Worship ~ 15 May

Audio Recording

We continue the letter dictated by Paul, Silas, and Timothy to the Christian community they began in Thessalonica. They are writing from Corinth after having been run out of town – and several other towns.

[ch2   17As for us, brothers and sisters, when, for a short time, we were made orphans by being separated from you—in person, not in heart—we longed with great eagerness to see you face to face. 18For we wanted to come to you—certainly I, Paul, wanted to again and again—but Satan blocked our way. 19For what is our hope or joy or crown of boasting before our Lord Jesus at his coming? Is it not you? 20Yes, you are our glory and joy!”]

“Therefore when we could bear it no longer, we decided to be left alone in Athens; 2and we sent Timothy, our brother and co-worker for God in proclaiming the gospel of Christ, to strengthen and encourage you for the sake of your faith, 3so that no one would be shaken by these persecutions. Indeed, you yourselves know that this is what we are destined for. 4In fact, when we were with you, we told you beforehand that we were to suffer persecution; so it turned out, as you know. 5For this reason, when I could bear it no longer, I sent to find out about your faith; I was afraid that somehow the tempter had tempted you and that our labour had been in vain.

6 But Timothy has just now come to us from you, and has brought us the good news of your faith and love. He has told us also that you always remember us kindly and long to see us—just as we long to see you. 7For this reason, brothers and sisters, during all our distress and persecution we have been encouraged about you through your faith. 8For we now live, if you continue to stand firm in the Lord. 9How can we thank God enough for you in return for all the joy that we feel before our God because of you? 10Night and day we pray most earnestly that we may see you face to face and restore whatever is lacking in your faith.

11 Now may our God and Father himself and our Lord Jesus direct our way to you. 12And may the Lord make you increase and abound in love for one another and for all, just as we abound in love for you. 13And may he so strengthen your hearts in holiness that you may be blameless before our God and Father at the coming of our Lord Jesus with all his saints.” 

This is quite obviously a love letter. It is enthusiastic, surprised by joy (to borrow a title from C.S.Lewis), effusive in Paul’s pleasure and relief to hear how well things are going with these fledglings. He doesn’t seem to have expected it.

Thessalonica was a thoroughly imperialized city, committed to the ethos and politics of the Roman Empire. The cultural narrative is the imperial narrative, dominated by the emperor and his family, with their claims to divinity, imperishability, and omnipotence.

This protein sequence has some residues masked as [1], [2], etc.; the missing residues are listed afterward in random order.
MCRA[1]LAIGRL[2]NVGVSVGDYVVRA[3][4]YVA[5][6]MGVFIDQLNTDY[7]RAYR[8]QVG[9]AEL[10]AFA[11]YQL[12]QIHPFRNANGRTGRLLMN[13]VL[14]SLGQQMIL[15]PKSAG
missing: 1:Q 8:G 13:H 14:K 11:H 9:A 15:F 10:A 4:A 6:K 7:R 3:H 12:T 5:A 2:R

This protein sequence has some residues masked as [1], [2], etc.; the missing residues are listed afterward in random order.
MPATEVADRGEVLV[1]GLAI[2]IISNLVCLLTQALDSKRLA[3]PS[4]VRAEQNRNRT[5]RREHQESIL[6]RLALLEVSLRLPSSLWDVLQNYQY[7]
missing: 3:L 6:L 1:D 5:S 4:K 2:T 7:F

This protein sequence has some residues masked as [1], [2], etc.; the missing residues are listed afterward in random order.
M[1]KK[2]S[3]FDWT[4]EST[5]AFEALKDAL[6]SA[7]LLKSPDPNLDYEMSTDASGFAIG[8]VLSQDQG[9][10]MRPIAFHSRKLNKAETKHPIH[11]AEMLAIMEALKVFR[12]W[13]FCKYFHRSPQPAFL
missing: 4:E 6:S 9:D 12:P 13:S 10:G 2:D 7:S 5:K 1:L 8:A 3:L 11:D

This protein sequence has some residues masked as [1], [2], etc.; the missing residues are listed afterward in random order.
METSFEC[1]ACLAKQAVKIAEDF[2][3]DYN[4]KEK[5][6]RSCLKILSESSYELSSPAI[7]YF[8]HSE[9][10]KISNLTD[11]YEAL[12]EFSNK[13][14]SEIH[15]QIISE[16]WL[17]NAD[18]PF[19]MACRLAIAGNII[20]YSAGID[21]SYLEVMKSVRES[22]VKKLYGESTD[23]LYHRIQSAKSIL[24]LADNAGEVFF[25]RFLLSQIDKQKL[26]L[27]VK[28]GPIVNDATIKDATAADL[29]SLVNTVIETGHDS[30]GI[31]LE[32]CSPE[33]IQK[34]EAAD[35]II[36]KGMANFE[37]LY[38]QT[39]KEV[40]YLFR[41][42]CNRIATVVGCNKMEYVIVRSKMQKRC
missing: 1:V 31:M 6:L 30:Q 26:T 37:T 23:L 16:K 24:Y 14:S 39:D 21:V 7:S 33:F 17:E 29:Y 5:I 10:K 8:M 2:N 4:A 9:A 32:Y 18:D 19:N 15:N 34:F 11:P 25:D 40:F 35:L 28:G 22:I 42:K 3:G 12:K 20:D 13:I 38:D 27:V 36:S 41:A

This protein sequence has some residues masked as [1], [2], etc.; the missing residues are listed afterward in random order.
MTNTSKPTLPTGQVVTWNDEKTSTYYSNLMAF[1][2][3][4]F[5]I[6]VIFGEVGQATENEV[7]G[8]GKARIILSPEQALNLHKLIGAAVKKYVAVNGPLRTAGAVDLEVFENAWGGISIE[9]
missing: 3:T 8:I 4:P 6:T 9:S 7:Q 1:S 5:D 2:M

The message brought by Paul and Silas is an invitation and a challenge to, instead, align one’s life story with the narrative of Jesus, the one who was crucified in weakness and humiliation by the Roman state. This required more than a leap of faith, it was a gulf of dissonance for Jew or pagan converts to bridge.

Nevertheless, we hear in Acts that “Some of them were persuaded and joined Paul and Silas, as did a great many of the devout Greeks and not a few of the leading women” (17:4). Here in Paul’s letter, he gives credit to the Spirit of God, priming them for his teaching, and notes that they received the message so wholeheartedly that they had become an example throughout the region, turning to God from idols, to serve a living and true God, and to wait for his Son from heaven, whom he raised from the dead.”

The opponents of Paul and Silas claim, “They are all acting contrary to the decrees of the emperor, saying that there is another king named Jesus”.  Something in the message concerning Jesus and the small community of faith’s new behavior is upsetting to the powerful in the city.  Idols permeated every level of city life: their homes, work, religion, economics, politics. The newly converted Thessalonians, this gathered community of disciples, were redefining family, economy and support networks. Relationships and behavior changed as they worked out together what it meant to follow in the way of Jesus instead of empire.

The population at large is often threatened when even small groups begin to re-evaluate their allegiance to the ruling powers and transfer their commitments. Stability and the status quo are reassuring norms for most of us, even if injustice and inequality are the price we have to pay. This has become quite obvious in our current, and on-going, grappling with racism and the mythology of white supremacy.